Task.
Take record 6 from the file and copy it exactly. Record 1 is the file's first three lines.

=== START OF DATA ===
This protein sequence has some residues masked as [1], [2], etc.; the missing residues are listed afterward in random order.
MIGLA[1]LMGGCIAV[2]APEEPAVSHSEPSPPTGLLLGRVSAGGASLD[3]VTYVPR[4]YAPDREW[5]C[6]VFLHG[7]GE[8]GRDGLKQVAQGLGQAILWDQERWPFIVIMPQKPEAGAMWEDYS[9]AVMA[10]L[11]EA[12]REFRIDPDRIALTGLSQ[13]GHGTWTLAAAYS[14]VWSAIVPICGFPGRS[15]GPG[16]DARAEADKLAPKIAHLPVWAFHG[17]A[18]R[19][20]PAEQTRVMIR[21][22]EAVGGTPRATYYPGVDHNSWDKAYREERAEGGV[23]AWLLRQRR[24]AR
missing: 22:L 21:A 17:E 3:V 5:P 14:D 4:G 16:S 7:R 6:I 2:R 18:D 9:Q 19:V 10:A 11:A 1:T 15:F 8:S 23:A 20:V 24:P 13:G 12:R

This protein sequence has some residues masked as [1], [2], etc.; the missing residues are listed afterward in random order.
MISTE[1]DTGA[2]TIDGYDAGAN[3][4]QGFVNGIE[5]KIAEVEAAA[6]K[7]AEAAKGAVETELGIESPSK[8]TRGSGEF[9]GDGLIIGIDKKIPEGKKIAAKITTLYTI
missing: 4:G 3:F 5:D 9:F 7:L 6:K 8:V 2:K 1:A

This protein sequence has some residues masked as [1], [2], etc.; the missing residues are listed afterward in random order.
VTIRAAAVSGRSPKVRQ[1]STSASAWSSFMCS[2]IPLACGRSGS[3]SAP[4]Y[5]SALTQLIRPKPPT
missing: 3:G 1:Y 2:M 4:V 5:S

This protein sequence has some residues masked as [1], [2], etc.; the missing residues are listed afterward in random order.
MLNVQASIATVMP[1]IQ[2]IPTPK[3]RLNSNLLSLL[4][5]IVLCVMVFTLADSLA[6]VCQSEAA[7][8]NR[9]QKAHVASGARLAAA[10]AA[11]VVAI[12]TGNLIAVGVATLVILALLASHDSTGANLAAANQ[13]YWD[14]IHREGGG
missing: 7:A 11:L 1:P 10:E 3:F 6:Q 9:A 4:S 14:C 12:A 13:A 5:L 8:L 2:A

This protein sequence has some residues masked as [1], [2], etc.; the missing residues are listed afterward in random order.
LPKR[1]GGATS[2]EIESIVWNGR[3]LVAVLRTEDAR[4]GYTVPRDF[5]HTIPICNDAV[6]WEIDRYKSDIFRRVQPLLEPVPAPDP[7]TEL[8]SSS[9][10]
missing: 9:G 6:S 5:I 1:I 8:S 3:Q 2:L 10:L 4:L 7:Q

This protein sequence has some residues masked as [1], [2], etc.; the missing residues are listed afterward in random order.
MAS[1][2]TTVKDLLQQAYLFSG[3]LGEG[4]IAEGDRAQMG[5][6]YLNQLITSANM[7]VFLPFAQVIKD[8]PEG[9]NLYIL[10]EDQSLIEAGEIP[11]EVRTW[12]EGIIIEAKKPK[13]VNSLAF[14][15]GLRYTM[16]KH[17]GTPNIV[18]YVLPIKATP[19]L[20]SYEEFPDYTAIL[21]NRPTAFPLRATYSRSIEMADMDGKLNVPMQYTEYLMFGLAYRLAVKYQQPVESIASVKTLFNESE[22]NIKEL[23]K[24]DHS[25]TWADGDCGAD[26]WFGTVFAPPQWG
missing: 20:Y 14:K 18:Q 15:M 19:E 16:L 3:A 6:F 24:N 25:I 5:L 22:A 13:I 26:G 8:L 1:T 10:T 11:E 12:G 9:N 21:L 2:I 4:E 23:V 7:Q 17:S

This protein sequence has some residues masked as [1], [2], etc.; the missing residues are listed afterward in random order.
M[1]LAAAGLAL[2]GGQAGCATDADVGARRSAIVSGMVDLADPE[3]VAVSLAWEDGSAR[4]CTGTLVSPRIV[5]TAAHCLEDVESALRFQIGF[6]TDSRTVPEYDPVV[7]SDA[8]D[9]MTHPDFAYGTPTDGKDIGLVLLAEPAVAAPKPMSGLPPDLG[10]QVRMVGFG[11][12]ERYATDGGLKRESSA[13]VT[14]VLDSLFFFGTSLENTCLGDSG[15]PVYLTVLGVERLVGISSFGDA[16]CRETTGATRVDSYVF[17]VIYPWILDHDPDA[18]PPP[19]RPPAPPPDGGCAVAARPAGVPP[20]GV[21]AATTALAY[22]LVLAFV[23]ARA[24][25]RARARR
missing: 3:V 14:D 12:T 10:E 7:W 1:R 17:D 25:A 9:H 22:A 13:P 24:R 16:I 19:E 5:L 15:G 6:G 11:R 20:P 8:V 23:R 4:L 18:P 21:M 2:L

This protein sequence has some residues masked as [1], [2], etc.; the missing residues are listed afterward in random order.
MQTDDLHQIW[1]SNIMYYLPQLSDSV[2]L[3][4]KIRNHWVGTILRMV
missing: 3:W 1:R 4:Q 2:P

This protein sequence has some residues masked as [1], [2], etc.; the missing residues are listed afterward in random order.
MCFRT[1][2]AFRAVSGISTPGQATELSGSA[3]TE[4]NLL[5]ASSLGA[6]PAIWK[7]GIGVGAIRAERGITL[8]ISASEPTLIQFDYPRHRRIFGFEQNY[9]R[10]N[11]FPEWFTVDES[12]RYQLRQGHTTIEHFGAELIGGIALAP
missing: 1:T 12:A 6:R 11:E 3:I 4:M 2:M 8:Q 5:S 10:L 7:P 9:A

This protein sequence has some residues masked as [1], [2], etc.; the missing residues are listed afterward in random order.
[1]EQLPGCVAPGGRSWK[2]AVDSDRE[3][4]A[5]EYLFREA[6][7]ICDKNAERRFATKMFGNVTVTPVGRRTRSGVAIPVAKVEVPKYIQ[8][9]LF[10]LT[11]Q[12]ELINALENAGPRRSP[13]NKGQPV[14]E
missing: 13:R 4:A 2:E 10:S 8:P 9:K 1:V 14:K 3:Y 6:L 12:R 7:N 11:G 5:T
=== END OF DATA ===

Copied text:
This protein sequence has some residues masked as [1], [2], etc.; the missing residues are listed afterward in random order.
MAS[1][2]TTVKDLLQQAYLFSG[3]LGEG[4]IAEGDRAQMG[5][6]YLNQLITSANM[7]VFLPFAQVIKD[8]PEG[9]NLYIL[10]EDQSLIEAGEIP[11]EVRTW[12]EGIIIEAKKPK[13]VNSLAF[14][15]GLRYTM[16]KH[17]GTPNIV[18]YVLPIKATP[19]L[20]SYEEFPDYTAIL[21]NRPTAFPLRATYSRSIEMADMDGKLNVPMQYTEYLMFGLAYRLAVKYQQPVESIASVKTLFNESE[22]NIKEL[23]K[24]DHS[25]TWADGDCGAD[26]WFGTVFAPPQWG
missing: 20:Y 14:K 18:Q 15:M 19:E 16:L 3:A 6:F 24:N 25:I 5:L 22:A 13:I 26:G 8:L 1:T 10:T 11:E 12:G 9:N 21:L 2:I 4:E 23:V 7:Q 17:S